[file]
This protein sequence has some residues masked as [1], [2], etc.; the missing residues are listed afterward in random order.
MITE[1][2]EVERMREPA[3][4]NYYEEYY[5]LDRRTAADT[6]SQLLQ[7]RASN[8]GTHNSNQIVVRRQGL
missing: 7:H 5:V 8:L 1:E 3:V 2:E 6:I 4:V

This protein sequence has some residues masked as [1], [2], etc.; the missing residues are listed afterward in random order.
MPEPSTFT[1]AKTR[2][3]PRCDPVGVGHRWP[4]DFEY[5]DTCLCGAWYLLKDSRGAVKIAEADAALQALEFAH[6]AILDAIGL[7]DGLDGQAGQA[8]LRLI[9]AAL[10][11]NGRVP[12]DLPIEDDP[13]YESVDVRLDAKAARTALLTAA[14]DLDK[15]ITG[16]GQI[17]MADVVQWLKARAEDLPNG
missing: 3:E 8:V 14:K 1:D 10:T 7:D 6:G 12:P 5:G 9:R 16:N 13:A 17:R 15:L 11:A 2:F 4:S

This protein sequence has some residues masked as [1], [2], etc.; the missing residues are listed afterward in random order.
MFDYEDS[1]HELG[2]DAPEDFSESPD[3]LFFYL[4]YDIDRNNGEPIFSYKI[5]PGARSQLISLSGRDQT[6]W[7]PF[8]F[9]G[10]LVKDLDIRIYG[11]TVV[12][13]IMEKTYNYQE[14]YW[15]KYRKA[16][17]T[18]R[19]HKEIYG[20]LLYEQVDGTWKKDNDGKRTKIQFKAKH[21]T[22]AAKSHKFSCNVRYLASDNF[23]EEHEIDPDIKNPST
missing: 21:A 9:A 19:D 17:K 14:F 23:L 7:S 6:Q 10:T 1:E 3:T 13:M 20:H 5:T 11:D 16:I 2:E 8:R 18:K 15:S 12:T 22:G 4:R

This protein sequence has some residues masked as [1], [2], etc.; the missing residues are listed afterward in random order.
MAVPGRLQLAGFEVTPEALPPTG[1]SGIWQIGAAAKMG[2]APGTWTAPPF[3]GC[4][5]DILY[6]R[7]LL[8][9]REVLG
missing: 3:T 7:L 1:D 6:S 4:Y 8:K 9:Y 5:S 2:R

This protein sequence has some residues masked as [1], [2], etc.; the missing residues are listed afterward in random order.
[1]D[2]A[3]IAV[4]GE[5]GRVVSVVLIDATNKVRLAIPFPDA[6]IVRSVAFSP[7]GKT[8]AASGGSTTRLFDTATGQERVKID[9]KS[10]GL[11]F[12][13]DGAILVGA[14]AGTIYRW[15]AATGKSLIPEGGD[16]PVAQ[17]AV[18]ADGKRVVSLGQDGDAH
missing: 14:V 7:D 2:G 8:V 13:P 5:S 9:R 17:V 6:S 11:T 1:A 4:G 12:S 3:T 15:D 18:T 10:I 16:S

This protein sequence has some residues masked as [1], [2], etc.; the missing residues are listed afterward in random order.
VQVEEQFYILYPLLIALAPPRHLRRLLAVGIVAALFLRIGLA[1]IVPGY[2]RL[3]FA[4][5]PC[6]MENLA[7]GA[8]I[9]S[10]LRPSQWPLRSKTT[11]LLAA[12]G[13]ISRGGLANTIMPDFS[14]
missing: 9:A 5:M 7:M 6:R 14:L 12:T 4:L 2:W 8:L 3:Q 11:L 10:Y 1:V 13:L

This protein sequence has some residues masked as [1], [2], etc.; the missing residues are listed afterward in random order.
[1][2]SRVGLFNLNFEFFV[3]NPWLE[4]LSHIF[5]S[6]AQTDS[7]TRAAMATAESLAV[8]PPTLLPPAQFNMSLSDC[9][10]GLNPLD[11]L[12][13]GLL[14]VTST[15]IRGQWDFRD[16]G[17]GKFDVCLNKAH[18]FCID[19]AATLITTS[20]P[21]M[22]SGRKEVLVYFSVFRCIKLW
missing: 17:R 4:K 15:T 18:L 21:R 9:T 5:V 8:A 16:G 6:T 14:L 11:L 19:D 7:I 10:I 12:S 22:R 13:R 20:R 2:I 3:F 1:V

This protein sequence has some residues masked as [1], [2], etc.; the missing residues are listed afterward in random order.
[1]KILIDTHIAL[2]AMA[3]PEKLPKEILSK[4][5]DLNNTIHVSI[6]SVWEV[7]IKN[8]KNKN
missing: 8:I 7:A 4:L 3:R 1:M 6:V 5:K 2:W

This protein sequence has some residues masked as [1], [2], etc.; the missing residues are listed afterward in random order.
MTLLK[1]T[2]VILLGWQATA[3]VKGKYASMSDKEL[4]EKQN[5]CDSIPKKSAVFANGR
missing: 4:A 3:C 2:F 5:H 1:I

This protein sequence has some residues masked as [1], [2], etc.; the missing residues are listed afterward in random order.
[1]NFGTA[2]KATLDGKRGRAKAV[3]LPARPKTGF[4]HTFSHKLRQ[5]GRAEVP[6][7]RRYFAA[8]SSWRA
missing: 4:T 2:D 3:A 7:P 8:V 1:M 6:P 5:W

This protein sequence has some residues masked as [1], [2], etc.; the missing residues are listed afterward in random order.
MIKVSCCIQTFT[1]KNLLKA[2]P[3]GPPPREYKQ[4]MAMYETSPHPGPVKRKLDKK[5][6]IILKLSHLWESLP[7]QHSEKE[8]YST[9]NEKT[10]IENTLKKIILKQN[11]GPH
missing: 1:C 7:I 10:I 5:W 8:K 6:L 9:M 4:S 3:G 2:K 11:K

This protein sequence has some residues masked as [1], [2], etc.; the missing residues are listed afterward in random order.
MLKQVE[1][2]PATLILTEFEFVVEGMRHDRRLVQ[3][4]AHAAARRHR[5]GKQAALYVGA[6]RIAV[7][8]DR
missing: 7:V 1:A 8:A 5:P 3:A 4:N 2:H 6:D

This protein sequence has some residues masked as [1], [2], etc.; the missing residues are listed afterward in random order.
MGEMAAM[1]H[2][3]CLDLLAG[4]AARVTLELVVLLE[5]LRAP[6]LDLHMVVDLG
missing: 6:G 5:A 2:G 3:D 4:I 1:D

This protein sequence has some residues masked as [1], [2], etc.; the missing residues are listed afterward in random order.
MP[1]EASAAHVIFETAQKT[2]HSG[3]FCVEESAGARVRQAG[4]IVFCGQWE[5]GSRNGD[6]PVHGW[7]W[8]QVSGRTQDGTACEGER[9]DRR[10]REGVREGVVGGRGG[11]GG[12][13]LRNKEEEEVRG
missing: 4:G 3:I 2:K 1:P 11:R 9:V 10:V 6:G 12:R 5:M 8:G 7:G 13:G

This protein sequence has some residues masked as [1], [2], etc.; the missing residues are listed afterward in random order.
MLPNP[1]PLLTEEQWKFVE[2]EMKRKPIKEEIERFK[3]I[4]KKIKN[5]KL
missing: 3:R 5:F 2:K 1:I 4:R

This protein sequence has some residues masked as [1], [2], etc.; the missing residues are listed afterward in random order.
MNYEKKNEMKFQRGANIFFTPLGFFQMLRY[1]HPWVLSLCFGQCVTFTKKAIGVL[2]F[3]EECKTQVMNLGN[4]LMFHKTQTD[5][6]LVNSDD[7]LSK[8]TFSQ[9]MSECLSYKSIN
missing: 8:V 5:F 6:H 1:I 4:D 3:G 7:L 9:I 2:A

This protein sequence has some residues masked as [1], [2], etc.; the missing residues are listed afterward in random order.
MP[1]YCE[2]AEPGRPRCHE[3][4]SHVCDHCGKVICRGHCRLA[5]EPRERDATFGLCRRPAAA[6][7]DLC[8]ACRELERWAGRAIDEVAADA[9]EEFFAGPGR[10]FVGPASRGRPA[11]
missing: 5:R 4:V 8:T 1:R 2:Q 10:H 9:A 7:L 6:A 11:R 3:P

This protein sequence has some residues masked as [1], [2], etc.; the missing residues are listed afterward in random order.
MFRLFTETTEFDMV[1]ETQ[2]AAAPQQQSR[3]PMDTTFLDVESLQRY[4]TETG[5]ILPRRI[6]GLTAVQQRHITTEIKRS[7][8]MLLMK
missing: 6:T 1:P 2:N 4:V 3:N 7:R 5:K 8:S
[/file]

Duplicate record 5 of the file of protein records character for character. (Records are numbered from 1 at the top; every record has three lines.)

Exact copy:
This protein sequence has some residues masked as [1], [2], etc.; the missing residues are listed afterward in random order.
[1]D[2]A[3]IAV[4]GE[5]GRVVSVVLIDATNKVRLAIPFPDA[6]IVRSVAFSP[7]GKT[8]AASGGSTTRLFDTATGQERVKID[9]KS[10]GL[11]F[12][13]DGAILVGA[14]AGTIYRW[15]AATGKSLIPEGGD[16]PVAQ[17]AV[18]ADGKRVVSLGQDGDAH
missing: 14:V 7:D 2:G 8:V 13:P 5:S 9:R 17:V 6:S 11:T 1:A 4:G 12:S 3:T 15:D 18:T 10:I 16:S